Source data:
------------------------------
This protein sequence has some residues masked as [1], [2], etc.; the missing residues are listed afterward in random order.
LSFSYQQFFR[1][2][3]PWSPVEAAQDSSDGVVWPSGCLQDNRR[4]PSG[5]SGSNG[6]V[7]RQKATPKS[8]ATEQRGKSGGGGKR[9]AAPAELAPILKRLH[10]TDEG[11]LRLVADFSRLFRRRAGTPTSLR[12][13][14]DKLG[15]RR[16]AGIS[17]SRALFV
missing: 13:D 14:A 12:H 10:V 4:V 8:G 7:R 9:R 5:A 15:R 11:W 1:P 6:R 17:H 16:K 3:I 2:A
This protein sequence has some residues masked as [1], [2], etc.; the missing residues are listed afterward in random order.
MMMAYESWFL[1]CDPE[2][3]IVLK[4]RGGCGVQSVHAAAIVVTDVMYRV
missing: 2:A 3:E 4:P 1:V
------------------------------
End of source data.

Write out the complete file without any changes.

This protein sequence has some residues masked as [1], [2], etc.; the missing residues are listed afterward in random order.
LSFSYQQFFR[1][2][3]PWSPVEAAQDSSDGVVWPSGCLQDNRR[4]PSG[5]SGSNG[6]V[7]RQKATPKS[8]ATEQRGKSGGGGKR[9]AAPAELAPILKRLH[10]TDEG[11]LRLVADFSRLFRRRAGTPTSLR[12][13][14]DKLG[15]RR[16]AGIS[17]SRALFV
missing: 13:D 14:A 12:H 10:V 4:V 8:G 7:R 9:R 5:A 15:R 11:W 1:P 6:R 17:H 16:K 3:I 2:A
This protein sequence has some residues masked as [1], [2], etc.; the missing residues are listed afterward in random order.
MMMAYESWFL[1]CDPE[2][3]IVLK[4]RGGCGVQSVHAAAIVVTDVMYRV
missing: 2:A 3:E 4:P 1:V